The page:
Submitted to: Nutrition
Publication Type: Peer Reviewed Journal
Publication Acceptance Date: 2/28/2001
Publication Date: 7/1/2001
Citation: Lukaski, H.C., Hall, C.B., Marchello, M.J. 2001. Validation of dual x-ray absorptiometry for body composition assessment of rats exposed to dietary stressors. Nutrition. 17(7-8):607-613.
Interpretive Summary: Although the rat is used as a model to assess the effects of various dietary manipulations on nutritional status, there is a lack of an established method to determine fat and non-fat, non-bone components in the living animal. This deficit is more pronounced if experimental manipulations cause changes in water content of the animal. We evaluated the accuracy and precision of dual x-ray absorptiometry compared to chemical analyses to determine the body composition of rats fed various experimental diets designed to maintain normal body weight and composition as well as to cause obesity, acute and short term starvation, and alterations in body water. The dual x-ray absorptiometry determinations were very highly correlated with chemical measurements. Also, regardless if the animal was positioned on its back (supine) or its abdomen (prone), the x-ray determinations were very repeatable. However, the DXA method, regardless of position of the rat, significantly underestimated the non- fat component by 3% and overestimated the fat component of the body by 3- 25%. The large differences seen between chemical and x-ray determinations are explained partially by the altered water status of some groups of animals. This finding is consistent with the observations of other investigators and emphasizes the need to revise the equations used to calculate body fat based on the x-ray absorption and transmission in the body of small rodents. This information will be useful to researchers who seek to measure body soft tissue composition of laboratory rodents repeatedly without sacrificing the rat.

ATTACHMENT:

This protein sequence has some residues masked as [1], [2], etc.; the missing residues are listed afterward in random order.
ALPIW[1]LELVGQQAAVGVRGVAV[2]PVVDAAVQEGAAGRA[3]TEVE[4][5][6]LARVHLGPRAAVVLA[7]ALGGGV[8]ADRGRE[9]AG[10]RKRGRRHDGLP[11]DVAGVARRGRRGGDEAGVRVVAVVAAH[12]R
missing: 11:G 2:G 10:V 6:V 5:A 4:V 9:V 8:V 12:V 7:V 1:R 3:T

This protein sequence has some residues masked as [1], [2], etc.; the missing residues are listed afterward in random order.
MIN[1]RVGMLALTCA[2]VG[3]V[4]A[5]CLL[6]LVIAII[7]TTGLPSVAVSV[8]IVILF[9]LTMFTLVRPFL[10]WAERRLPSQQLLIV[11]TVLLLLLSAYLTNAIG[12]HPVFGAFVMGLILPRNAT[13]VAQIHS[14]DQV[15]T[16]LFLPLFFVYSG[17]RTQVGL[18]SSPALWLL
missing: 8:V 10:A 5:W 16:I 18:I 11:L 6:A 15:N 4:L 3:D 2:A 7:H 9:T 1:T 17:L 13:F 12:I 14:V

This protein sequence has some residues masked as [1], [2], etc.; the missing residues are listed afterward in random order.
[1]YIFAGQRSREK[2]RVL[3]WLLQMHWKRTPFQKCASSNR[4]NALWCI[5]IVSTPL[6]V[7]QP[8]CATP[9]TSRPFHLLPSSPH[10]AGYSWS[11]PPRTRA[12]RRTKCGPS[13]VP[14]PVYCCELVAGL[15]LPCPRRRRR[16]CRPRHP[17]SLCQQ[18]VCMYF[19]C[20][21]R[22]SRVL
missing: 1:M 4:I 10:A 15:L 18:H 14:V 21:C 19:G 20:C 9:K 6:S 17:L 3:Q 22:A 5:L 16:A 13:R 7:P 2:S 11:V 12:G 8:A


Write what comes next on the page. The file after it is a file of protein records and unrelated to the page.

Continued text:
Technical Abstract: Evidence of the validity and accuracy of dual x-ray absorptiometry (DXA) to measure soft tissue composition of laboratory rats with altered body composition associated with nutritional perturbations is lacking. We compared DXA determinations made in prone and supine positions with measurements of chemical composition of 49 male, weanling Sprague-Dawley rats that were fed the basal AIN-93 growth diet (CN), the basal diet modified to contain 30% fat (FAT), fasted for 2 d (FST), limit-fed 6 g basal diet daily for 1 week (LMF), and treated with furosemide (10 mg/kg ip 2 hr before DXA; DH). DXA yielded similar estimates of body mass and soft tissue composition in the prone and supine positions. DXA estimates of body composition were significantly correlated with reference compositional values (R2 = 0.371- 0.999). DXA discriminated treatment effects on body mass (BM), fat-free, bone-free mass (FFBFM), fat mass (FM), and body fatness (%FAT); it significantly underestimated BM (1-2 %) and FFBFM (3 %) and significantly overestimated FM and %FAT (3-25 %). The greatest errors occurred in treatment groups in which BM was diminished and body hydration was decreased. These findings suggest that DXA is capable of determining small changes in FFBFM in response to obesity and weight loss. Errors in DXA determination of FM and %FM associated with extra corporeal fluid and dehydration indicate the need for revision of calculation algorithms for soft tissue determination.